# Weighted Centroidal Voronoi Stippling using JTS

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• 04-13-2011, 04:14 AM
Hai-Etlik
Weighted Centroidal Voronoi Stippling using JTS
I've been wanting to try this for a while now and after attending a talk by Martin Davis about JTS Topology Suite, a Java library he wrote (along with others) for computational geometry, I decided to give it a shot.

Basically, Weighted Centroidal Voronoi Stippling is a way to produce an image like a stipple drawing, with many little dots that get denser to make a dark tone, and wider to make a light tone, and within a tone, are approximately evenly spaced.

Basically it goes like this: 1) Spread out a bunch of points over the area in question. 2) Compute the Voronoi tessellation for the points. 3) Replace the points with the the centroids for the Voronoi polygons, but weight the polygons' areas with a scalar field (Like an inverted greyscale image) 4) Repeat 2 and 3 many times.

My implementation is a bit odd at the moment in that it supports a vector mask (I clip the Voronoi polygons at each step), and it currently uses just a simple function rather than an image. It's also very, very slow: I was able to speed it up a fair bit by splitting the weighted centroid computation across multiple threads but it's still really slow. I compute the centroid by iterating over a grid of points, adding together the point times the weight function, and the weight function by itself, then divide the first sum by the second.

So, here's what I can produce so far:

Attachment 35062

The mask is just an OGC Simple Features WKT string, the weight function is (x/width)^2, there are 6000 stipples, and I gave it 50 iterations. Output is an SVG file which I rendered in Inkscape. The seed points are distributed randomly with a further random rejection factor based on the weight function.

It took several minutes to run but hopefully I can improve it. Eventually I plan to use it to distribute terrain symbology like trees, mountains, hills, etc.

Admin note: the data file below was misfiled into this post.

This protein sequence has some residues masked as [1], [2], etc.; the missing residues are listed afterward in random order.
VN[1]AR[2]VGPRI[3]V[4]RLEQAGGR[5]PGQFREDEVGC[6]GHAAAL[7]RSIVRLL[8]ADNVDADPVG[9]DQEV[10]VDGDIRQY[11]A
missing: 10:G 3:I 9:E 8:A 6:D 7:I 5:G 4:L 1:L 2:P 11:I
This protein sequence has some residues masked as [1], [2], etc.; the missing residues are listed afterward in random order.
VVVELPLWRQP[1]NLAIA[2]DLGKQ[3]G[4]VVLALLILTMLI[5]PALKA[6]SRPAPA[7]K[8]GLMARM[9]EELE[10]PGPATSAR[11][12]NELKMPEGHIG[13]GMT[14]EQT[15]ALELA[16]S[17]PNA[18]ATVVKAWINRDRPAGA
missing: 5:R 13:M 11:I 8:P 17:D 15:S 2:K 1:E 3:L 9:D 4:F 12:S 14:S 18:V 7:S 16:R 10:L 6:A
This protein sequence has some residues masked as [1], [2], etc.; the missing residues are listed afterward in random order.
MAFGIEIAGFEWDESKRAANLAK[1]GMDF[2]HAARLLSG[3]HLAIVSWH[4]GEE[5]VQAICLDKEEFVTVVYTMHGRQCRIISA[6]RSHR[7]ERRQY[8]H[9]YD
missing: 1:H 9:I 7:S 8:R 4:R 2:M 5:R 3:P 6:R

The code is nowhere near ready for distribution but I'll probably release it under the GPL if it ever is.
• 04-13-2011, 08:21 AM
Redrobes
This looks nice but your text fails to say why one might want to use this technique over the usual error distribution ones like say Floyd Steinberg dithering.
• 04-13-2011, 04:30 PM
Hai-Etlik
Quote:

Originally Posted by Redrobes
This looks nice but your text fails to say why one might want to use this technique over the usual error distribution ones like say Floyd Steinberg dithering.

Dithering takes place on a pixel grid while Weighted Voronoi doesn't have a grid, giving it a more natural look. I might switch to a dithering algorithm for the initial placement of points though.

Also, the Voronoi tesselation itself could be handy. I've been thinking of ways to use it for a forest symbolizer by considering inner and outer edges and their orientation.
• 04-21-2011, 05:18 AM
Hai-Etlik
More progress. I've spent most of the intervening time playing with various different ways of getting XML in and out of my program but I've finally got it doing a very basic version of what I'm ultimately after:

I feed in a GML file, it breaks the polygons up using Centroidal Voronoi, and then symbolizes it to an SVG file.

So here's my latest test output:

Attachment 35255
• 04-21-2011, 12:22 PM
Redrobes